A new report out of the Center for Disease Control and Prevention (CDC) reveals HIV positive people who are undetectable have been responsible for no new transmissions in the United States.
The institute published the new report on the first day of CDC’s 2019 National HIV Prevention Conference.
A majority of new transmissions — about 80% — come from people who don’t know they are positive or people who aren’t receiving treatment.
Broken down, 15% of people unaware of their status accounted for 38% of new transmissions. Meanwhile, 23% of people not receiving treatment despite knowing their status are responsible for 43% of new transmissions.
‘Today, we have the tools to end the HIV epidemic,’ said Jonathan Mermin, MD, director of CDC’s National Center for HIV/AIDS, Viral Hepatitis, STD, and TB Prevention.
He continued: ‘But a tool is only useful if it’s in someone’s hands. This is why it’s vital to bring testing and treatment to everyone with HIV – and to empower them to take control of their lives and change the course of the epidemic.’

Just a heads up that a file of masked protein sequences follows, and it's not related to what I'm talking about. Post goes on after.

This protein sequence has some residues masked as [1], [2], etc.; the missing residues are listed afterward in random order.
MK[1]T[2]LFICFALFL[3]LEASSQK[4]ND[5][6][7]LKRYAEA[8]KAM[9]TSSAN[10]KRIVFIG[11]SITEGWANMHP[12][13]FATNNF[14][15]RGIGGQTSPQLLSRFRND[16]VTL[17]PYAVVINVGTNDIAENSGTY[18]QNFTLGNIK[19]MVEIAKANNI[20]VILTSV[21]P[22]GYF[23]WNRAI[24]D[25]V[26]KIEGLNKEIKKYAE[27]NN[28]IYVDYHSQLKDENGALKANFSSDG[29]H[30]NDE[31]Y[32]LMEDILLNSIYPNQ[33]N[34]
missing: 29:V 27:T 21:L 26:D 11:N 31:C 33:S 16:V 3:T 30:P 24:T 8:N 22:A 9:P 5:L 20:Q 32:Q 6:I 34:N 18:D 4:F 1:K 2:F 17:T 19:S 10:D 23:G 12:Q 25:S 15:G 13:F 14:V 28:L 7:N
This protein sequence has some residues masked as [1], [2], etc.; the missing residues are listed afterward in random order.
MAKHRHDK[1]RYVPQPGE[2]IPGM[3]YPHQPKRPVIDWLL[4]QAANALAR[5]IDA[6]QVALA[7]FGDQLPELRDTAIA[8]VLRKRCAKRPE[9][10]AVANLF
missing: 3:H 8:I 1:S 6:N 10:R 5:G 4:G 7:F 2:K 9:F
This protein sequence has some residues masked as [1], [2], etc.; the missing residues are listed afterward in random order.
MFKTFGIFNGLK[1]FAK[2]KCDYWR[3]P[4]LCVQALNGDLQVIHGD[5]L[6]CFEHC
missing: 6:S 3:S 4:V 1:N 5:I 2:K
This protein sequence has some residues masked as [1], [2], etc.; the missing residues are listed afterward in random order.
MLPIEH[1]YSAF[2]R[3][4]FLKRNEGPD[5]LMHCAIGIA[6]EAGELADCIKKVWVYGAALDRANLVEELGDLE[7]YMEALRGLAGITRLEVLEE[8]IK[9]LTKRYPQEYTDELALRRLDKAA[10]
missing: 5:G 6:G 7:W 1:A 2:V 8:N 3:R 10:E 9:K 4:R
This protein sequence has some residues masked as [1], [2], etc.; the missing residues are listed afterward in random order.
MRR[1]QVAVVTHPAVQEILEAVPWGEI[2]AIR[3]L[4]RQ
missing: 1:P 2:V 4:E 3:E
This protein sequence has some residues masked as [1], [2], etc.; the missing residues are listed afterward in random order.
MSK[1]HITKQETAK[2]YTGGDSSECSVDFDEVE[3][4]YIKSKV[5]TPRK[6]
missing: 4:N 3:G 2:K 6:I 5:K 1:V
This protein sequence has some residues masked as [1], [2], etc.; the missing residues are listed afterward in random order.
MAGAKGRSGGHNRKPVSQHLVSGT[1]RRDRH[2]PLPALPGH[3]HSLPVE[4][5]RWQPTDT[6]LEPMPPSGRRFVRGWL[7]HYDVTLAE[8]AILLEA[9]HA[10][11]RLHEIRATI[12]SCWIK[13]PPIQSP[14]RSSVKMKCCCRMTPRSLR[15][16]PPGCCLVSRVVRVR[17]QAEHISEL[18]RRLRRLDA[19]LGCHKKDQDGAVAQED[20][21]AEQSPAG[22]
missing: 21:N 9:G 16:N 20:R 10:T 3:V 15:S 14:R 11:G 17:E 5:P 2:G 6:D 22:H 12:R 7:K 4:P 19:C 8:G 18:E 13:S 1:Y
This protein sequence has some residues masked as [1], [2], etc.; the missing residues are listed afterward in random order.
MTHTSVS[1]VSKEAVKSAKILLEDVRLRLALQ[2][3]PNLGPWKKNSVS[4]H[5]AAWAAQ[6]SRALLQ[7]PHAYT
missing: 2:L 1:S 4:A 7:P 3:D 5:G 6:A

What the US is doing
‘We have an unprecedented opportunity to end the HIV epidemic in America,’ said Assistant Secretary for Health at the U.S. Department of Health and Human Services, Admiral Brett P. Giroir, MD.
‘We must close these glaring gaps in HIV prevention and care, and we must start now.’
During Donald Trump’s State of the Union address this year, he vowed to end new HIV transmissions in the US by 2030.
Part of his plan includes his proposed budget for Fiscal Year 2020. In it, he allocated $291 million to the Department of Health and Human Services. This money is specifically allocated to end the transmission of HIV.
However, he also proposed cutting over $1 billion to the global fight against HIV.
CDC Director Robert Redfield, MD, outlined the four ‘key strategies’ in ending the HIV epidemic: ‘Diagnose, treat, protect, and respond.’
‘These new Vital Signs data show the tremendous impact we can have by helping all Americans living with HIV know their diagnosis, quickly get into treatment, and remain in care to stay healthy,’ he concluded.
Author: Anya Crittenton
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